Millennials are very optimistic about their financial futures, TD Ameritrade learned in a survey.
On average, they expect to retire at age 56, and 53% expect to become millionaires. Twenty-five percent do not expect to get married, and 25% do not plan on buying a home. Additionally, 30% do not plan to have children. Twenty percent do not expect they will be able to pay off their student loans; collectively, Millennials have $1 trillion in student loan, credit card and other debt, TD Ameritrade says.
Seventeen percent have not yet achieved financial independence from their parents. In most cases, moving out of the home triggers being financially cut off. On average, Millennials expect to begin saving for retirement at age 36, and 28% do not plan to ever retire.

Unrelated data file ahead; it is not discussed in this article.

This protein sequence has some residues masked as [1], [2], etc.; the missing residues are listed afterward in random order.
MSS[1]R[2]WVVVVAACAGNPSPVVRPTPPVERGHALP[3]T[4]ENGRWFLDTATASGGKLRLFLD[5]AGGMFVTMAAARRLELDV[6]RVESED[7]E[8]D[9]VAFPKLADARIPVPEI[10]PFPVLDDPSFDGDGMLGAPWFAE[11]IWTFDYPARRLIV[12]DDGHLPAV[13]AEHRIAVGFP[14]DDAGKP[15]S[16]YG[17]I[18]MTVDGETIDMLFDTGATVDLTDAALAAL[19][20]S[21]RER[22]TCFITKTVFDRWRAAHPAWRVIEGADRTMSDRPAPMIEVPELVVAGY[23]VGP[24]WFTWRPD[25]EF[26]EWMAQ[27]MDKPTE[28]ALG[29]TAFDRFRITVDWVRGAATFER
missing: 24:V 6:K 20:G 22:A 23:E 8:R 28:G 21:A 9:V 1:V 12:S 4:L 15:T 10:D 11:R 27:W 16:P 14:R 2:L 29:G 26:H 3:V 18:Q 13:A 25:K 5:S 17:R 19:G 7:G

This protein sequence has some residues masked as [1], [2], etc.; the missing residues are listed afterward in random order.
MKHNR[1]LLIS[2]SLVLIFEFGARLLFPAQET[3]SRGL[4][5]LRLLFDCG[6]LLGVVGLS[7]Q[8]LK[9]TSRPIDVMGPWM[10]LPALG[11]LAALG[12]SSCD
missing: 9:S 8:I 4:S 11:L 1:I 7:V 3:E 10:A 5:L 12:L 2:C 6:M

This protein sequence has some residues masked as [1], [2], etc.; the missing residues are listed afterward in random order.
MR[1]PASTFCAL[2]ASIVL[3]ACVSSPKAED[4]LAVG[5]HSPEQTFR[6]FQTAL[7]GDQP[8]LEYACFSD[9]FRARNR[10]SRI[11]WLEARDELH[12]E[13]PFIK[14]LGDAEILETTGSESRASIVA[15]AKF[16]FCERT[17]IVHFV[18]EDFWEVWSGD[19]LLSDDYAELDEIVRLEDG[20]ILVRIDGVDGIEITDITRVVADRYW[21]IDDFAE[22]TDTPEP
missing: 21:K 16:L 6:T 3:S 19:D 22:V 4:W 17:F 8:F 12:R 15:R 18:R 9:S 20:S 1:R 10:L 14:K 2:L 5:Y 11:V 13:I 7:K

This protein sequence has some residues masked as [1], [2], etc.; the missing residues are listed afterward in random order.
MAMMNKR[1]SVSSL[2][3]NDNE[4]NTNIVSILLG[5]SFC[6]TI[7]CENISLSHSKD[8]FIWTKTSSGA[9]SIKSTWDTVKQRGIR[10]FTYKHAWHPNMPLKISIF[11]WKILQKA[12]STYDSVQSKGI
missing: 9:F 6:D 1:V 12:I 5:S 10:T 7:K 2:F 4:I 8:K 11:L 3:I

Thirty-eight percent of Millennials are saving for retirement. Seventy percent characterize themselves as savers, up from 62% in 2016. Ninety-four percent say they are saving towards a specific goal, with the top two being a vacation (43%) and an emergency fund (39%). Twenty-five percent have started saving for their children’s or grandchildren’ college education.
“One of the greatest investments young people can make in themselves is to start putting money away in their 20s,” says JJ Kinahan, chief strategist at TD Ameritrade. “Because of the power of compounding, even with ups and downs along the way, those who start early can end up with more in the end.”